Blackacre by Monica Youn

Monica Youn reads three poems from her new collection, Blackacre, published in September by Graywolf Press.


We have seen claims that Twinkies . . . aren’t baked, the sponge cake instead being “a pure Chemical reaction” involving something that “foams up”; the deception is made complete by coloring the confections’ bottoms brown to make it appear that they’ve been baked. . . . As always, the truth is far less exciting than the lore.

as if      you were ever wide-eyed enough to believe in urban legends

as if      these plot elements weren’t the stalest of clichés: the secret lab, the anaerobic

             chamber, the gloved hand ex machina, the chemical-infused fog

as if      every origin story didn’t center on the same sweet myth of a lost wholeness

as if      such longing would seem more palatable if packaged as pure nostalgia

as if      there had once been a moment of unity, smoothly numinous, pellucid

as if      inner and outer were merely phases of the same substance

as if      this whiteness had been your original condition

as if      it hadn’t been what was piped into you, what seeped into each vacant cell,

            each airhole, each pore

as if      you had started out skinless, shameless, blameless, creamy

as if      whipped, passive

as if      extruded, quivering with volatility in a metal mold

as if      a catalyzing vapor triggered a latent reaction

as if      your flesh foamed up, a hydrogenated emulsion consisting mostly of trapped air

as if      though sponge-like, you could remain shelf-stable for decades, part embalming

             fluid, part rocket fuel, part glue

as if      you had been named twin, a word for likeness; or wink, a word for joke; or

             ink, a word for stain; or key, a word for answer

as         if your skin oxidized to its present burnished hue, golden

as if      homemade



Lamentation (Martha Graham, 1930)

What shall I compare to you, that I may comfort you, virgin daughter of Zion? Lamentations 2:13

Wordless, ceaseless,
a second seamless skin—
this blue refrain

sings of comfort,
camouflage, the rarest
right—to remain

faceless, featureless,
the barest rune of ruin:
a chessboard pawn

that rears up into a castle
then topples in defeat,
an exposed vein

on a stretched-out throat
pulsing frantically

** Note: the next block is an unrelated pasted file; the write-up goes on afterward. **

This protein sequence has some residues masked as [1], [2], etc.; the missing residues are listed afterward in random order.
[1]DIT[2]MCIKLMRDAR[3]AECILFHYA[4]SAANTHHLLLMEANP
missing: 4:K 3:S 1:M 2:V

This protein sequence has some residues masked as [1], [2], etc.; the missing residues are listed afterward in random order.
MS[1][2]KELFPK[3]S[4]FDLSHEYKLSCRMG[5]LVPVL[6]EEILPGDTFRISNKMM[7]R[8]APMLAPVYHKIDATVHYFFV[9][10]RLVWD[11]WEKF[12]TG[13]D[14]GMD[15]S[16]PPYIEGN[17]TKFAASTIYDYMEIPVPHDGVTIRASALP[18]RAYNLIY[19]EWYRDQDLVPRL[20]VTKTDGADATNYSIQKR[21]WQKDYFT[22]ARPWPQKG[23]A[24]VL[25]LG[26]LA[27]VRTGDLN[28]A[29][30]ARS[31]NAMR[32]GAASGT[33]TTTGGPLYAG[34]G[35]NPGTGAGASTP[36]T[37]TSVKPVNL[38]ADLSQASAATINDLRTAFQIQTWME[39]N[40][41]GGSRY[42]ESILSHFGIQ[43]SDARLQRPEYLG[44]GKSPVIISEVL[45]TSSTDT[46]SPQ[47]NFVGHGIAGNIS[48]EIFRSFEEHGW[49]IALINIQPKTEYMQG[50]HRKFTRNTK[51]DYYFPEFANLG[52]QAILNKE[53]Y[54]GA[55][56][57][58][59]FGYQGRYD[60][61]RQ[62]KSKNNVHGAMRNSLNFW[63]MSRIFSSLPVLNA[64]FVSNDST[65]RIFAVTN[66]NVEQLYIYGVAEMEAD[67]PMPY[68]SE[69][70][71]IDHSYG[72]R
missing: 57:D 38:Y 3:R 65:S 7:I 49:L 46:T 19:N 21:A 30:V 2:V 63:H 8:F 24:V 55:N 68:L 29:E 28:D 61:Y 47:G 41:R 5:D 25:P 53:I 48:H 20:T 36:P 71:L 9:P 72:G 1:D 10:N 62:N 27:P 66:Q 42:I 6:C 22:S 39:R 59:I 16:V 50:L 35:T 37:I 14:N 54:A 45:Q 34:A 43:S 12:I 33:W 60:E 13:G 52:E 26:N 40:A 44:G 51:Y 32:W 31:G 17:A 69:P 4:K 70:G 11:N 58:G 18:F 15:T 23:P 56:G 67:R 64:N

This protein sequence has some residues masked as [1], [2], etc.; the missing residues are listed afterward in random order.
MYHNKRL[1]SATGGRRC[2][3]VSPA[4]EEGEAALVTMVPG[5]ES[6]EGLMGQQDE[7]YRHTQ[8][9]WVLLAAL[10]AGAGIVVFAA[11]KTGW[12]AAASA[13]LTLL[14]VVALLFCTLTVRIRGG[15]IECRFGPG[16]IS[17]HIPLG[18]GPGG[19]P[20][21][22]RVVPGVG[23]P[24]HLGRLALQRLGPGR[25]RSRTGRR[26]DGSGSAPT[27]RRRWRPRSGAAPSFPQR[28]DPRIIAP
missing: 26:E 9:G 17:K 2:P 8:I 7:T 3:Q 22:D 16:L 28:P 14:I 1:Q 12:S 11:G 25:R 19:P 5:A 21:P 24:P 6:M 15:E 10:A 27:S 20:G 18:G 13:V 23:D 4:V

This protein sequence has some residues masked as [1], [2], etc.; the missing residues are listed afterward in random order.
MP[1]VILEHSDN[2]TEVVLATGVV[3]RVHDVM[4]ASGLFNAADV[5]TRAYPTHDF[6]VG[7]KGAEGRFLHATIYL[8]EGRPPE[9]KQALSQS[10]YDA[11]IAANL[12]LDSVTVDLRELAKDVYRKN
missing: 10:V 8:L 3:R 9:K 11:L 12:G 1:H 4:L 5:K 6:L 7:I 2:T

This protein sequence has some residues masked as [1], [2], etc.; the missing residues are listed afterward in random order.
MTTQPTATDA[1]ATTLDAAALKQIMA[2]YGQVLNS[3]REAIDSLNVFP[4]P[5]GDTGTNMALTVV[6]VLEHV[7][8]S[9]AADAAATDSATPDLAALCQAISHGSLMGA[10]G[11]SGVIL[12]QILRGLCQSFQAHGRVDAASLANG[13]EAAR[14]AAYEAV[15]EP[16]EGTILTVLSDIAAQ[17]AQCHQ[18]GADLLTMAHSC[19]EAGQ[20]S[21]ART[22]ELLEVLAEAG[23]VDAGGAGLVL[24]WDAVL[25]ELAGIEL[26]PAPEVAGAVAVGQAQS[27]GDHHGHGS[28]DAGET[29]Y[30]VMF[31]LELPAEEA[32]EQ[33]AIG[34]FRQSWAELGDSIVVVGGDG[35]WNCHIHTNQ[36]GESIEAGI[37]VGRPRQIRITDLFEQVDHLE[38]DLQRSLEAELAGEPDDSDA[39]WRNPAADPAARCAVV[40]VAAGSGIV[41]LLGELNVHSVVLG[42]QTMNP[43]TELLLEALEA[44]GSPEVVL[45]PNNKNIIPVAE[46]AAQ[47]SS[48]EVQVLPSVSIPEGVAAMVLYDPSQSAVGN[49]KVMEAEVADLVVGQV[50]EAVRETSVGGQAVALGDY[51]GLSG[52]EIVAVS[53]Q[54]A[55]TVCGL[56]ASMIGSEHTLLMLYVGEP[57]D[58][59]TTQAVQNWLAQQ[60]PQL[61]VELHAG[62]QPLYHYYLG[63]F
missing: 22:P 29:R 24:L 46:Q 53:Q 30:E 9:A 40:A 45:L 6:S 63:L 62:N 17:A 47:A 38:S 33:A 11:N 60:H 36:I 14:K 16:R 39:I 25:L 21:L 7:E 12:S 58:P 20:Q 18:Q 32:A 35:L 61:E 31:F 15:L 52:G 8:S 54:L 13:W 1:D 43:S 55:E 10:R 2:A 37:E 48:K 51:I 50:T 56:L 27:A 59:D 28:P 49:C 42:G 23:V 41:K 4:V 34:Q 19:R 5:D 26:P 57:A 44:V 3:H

as if to drain

unwanted thoughts
into the body’s reservoir—
an inky stain

bluer than blushing,
truer than trusting,
the shadow zone

at the core of the flame—
too intense, too airless
to long remain

enveloped, as if
a moth lured to the light
were trapped, sewn

back in its cocoon,
the way the pitiless
mind goes on

gamma, lambda, chi—
a linked chain

of association no less
binding for being silken,
a fine-meshed net thrown

over the exhausted
animal, having given up
its vague, vain

efforts at escape,
and now struggling
merely to sustain

a show of resistance,
to extend a limb toward
extremity, to glean

one glimpse of light,
one gasp of air, then folding
inward, diving down

into the blue pool
at the body’s hollow center,
there to float, and drown.



After the clear plastic sheeting has been pulled back, folded away
After each woody rhizome has been pried loose from the soil
Each snarl of roots traced to its capillary ends
Twigs and pebbles tossed aside, worms reburied elsewhere
After the soil has been rubbed through a sieve
After the ground has been leveled with rakes and stakes and string

No need for further labor, further motion
Nothing has been sown
Nothing is germinating in the raw dirt
The light strikes each granule the same as any other

A windlessness rises
Becomes a precondition

Why is it hard to admit you couldn’t live here
No one could live here
This is not the texture of the real, lacking attachment, lacking event
This is neither landscape nor memory; this is parable, a caricature of restraint

But why does this shame you
Even now you’re trying to hide that your gaze is drifting upward
This plainness cannot hold your attention
You’re searching the sky for some marker of time, of change
In a cloudless sky the sun beats down
But if you observe that the sun warms the soil, you must also concede that the soil will grow colder
The sun stains only the body, and the body is what is simply not at issue here



Monica Youn, “Goldacre,” “Blueacre,” and “Brownacre,” from Blackacre. Copyright © 2016 by Monica Youn. Reproduced with the permission of Graywolf Press, Minneapolis, Minnesota,